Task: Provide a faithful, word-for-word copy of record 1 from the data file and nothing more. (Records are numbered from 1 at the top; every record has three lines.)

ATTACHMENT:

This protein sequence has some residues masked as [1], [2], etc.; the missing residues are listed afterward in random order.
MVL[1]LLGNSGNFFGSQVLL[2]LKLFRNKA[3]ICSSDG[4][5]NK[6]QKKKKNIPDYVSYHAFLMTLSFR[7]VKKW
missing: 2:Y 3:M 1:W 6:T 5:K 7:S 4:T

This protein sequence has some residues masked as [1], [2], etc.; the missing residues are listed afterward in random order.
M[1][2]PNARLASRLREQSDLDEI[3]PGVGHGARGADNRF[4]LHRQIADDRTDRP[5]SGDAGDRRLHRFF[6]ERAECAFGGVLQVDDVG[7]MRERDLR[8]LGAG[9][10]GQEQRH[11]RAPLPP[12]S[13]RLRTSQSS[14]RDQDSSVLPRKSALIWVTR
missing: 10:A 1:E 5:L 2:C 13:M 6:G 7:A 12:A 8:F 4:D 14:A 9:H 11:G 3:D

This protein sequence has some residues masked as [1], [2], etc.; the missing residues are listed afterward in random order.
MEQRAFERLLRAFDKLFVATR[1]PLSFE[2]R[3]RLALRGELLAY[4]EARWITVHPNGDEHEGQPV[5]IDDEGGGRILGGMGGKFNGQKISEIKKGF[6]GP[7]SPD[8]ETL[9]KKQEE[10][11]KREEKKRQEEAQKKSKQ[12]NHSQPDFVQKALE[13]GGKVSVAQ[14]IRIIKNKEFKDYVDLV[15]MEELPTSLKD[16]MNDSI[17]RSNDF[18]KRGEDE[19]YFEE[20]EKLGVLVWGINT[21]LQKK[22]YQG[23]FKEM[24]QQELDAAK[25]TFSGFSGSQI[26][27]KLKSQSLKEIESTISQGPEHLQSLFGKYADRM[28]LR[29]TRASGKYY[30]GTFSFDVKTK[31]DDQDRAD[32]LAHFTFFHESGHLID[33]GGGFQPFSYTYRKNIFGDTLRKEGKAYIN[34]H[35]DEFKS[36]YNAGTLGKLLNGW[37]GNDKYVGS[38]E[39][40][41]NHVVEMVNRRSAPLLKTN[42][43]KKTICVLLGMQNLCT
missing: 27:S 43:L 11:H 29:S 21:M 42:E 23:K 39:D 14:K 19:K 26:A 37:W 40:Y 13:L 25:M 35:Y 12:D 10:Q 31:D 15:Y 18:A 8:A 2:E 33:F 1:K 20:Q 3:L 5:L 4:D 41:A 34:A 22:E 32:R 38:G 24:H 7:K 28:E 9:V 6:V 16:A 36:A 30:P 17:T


This protein sequence has some residues masked as [1], [2], etc.; the missing residues are listed afterward in random order.
MVL[1]LLGNSGNFFGSQVLL[2]LKLFRNKA[3]ICSSDG[4][5]NK[6]QKKKKNIPDYVSYHAFLMTLSFR[7]VKKW
missing: 2:Y 3:M 1:W 6:T 5:K 7:S 4:T